Skip to content Gunn v Reliance Standard Life Insurance Company ? Appellate Court reverses District Court's Decision: Policy language controls over Summary Plan Document and Reviewing Physician's Long-standing Relationship with Reliance Insufficient to Establish Conflict of Interest where Medical Evidence Supports Reasonableness of Administrator's Decision


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November 2010

Gunn v Reliance Standard Life Insurance Company ? Appellate Court reverses District Court's Decision: Policy language controls over Summary Plan Document and Reviewing Physician's Long-standing Relationship with Reliance Insufficient to Establish Conflict of Interest where Medical Evidence Supports Reasonableness of Administrator's Decision

2010 U.S. App. LEXIS 17436 (9th Cir. Cal. Aug. 18, 2010)

Plaintiff-Appellee Igor Gunn was an employee of UBS/Paine Webber and a participant in the Paine Webber Long Term Disability Plan.  Reliance Standard Life Insurance Company, the insurer of the insurance policy underlying the Plan and the Plan's claim administrator, originally awarded Gunn long-term disability benefits due to multiple sclerosis and severe depression. The Plan had a 24-month limitation that precluded an award of benefits beyond the initial 24-month period for total disability "caused by or contributed to by" mental or nervous disorders.  After the initial 24 months, Reliance found Gunn failed to show he was totally disabled.  In reviewing the Plan administrator's decision, the district court applied language from a booklet prepared by UBS/Paine Webber that differed from the policy language – it precluded benefits for disability "due to" mental illness.  The district court reviewed the administrator's decision, conducted a conflict of interest analysis, and concluded that Reliance's decision to terminate benefits was an abuse of discretion.

Appellate Court Review

A. Summary Plan Document

On  appeal, Appellants argued that the district court erred in holding the booklet was a Summary Plan Document ("SPD").  The Disability Plan booklet refers employees to a booklet entitled "Legal and Administrative Overview" booklet (also distributed to plan participants).  The Ninth Circuit held that the "Disability Plan" booklet and the "Legal and Administrative Overview" booklet, when read together, substantially comply with the requirements for a summary plan description under 29 U.S.C.§1022(b).

Appellants also argued that the district court erred in applying the language of the "Disability Plan" booklet in light of the disclaimer in that booklet that stated that the SPD "does not determine rights under the LTD Plan, but it is intended only to summarize the important provisions of the LTD Plan."  In the event of any inconsistency between the SPD and the policy, the booklet notes "the terms of the Plan Document will govern."  Relying on Pisciotta v Teledyne Industries, Inc. 91 F. 3d 1326, 1329 (9th Cir. 1996), the Ninth Circuit held that the disclaimer is enforceable and the district court should have applied the language found in the policy.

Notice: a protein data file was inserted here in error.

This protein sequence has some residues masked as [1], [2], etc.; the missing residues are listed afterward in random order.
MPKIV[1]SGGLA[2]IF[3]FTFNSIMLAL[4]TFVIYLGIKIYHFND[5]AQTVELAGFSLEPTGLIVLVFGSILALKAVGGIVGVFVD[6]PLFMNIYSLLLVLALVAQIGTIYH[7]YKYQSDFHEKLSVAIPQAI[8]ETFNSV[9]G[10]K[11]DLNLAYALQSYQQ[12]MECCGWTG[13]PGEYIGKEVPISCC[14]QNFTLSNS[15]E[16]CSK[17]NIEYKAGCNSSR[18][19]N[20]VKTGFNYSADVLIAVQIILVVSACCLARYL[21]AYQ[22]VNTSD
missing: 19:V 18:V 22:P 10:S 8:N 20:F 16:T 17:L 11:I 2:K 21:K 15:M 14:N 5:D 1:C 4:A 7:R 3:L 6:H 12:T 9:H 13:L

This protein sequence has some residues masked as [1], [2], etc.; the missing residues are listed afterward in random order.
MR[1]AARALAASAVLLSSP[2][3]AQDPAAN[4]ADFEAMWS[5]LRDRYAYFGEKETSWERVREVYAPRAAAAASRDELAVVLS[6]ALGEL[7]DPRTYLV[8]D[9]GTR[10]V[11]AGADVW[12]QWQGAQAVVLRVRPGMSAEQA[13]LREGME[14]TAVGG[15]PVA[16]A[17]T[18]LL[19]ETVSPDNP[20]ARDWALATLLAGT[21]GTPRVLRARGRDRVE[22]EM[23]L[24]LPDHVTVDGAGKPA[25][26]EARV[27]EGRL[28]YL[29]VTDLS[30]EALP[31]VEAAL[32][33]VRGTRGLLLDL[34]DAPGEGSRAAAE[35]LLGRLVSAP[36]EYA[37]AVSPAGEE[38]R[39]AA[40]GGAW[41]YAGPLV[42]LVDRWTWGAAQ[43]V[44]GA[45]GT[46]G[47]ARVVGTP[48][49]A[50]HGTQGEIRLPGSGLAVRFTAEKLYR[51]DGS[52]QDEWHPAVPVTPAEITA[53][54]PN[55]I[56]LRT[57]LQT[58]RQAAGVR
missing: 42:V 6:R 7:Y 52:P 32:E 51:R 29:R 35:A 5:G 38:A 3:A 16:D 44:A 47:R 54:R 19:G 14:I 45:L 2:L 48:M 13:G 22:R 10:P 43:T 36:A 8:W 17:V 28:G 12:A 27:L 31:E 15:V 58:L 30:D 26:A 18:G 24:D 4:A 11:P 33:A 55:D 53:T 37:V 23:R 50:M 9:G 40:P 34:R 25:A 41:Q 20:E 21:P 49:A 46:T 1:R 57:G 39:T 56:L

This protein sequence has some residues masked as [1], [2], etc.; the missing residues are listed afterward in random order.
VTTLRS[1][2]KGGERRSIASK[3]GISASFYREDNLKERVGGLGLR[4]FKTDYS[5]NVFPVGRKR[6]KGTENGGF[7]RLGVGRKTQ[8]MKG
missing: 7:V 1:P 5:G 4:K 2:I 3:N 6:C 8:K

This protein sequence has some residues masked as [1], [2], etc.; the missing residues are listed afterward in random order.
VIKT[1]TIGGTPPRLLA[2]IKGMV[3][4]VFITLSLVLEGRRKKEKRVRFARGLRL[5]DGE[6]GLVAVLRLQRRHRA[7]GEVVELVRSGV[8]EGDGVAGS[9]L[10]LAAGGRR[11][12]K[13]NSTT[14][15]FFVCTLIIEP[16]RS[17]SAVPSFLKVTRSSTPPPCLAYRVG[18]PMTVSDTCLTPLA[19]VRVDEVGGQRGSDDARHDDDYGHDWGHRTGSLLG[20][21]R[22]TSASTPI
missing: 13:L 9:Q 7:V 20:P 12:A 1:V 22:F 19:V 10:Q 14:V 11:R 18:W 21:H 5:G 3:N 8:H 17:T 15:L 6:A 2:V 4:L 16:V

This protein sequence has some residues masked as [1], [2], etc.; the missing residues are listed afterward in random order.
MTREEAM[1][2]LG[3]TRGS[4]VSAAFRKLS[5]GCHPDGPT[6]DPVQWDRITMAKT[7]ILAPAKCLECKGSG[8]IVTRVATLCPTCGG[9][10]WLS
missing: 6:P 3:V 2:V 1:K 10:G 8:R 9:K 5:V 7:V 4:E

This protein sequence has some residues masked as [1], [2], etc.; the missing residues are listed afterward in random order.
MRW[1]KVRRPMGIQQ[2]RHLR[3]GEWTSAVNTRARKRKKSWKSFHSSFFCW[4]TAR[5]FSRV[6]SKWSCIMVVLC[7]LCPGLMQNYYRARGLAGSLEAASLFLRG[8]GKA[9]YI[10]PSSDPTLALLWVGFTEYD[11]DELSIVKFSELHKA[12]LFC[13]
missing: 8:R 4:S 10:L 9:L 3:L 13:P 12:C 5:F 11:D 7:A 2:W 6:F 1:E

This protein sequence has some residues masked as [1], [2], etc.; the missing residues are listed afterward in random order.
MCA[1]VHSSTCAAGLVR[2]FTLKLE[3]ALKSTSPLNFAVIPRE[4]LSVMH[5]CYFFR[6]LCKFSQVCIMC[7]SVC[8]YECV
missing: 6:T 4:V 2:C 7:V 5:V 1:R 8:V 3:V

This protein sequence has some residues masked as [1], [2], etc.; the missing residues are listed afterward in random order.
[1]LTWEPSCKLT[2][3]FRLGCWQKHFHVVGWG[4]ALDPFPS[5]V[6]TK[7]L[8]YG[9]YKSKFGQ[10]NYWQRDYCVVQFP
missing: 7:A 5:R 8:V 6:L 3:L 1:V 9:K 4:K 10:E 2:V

Appellants further argued that the language in the Paine Webber "Disability Plan" booklet cannot be applied due to the integration clause in the policy.  The policy provides that the entire contract between Paine Webber and Reliance is the Policy, Application and any attached amendments.  The Ninth Circuit held that the integration clause precludes application of the language in the "Disability Plan" booklet to the extent that it differs from the language in the policy.

B.  Medical Evidence

In reviewing the Plan and medical evidence, the Ninth Circuit held that Appellants'  interpretation of the mental illness exclusion (the language of the exclusion required Gunn to show he was totally disabled solely due to his physical condition stemming from multiple sclerosis) was reasonable and did not conflict with other Plan terms.  Furthermore, the records from Gunn's treating physicians supported Reliance's finding that Gunn's multiple sclerosis alone was not disabling.  Moreover, the Court held that the opinion that multiple sclerosis and severe depression, considered together, resulted in total disability is not sufficient to avoid the policy limitation precluding benefits where mental or nervous disorders caused "or contributed to" the applicant's disability.  The records supported a finding that Gunn suffered from severe depressive and anxiety disorders of a psychiatric origin which were independent of his multiple sclerosis.  Gunn had a documented history of depressive episodes long before he was diagnosed with multiple sclerosis. The Court held that Reliance's decision to deny benefits was founded on a reasonable factual basis for concluding that Gunn's multiple sclerosis alone was not disabling and that, but for his psychiatric mental and nervous disorders, he would be able to work.  Reliance had discretion to weigh the conflicting evidence and did not abuse that discretion in denying benefits.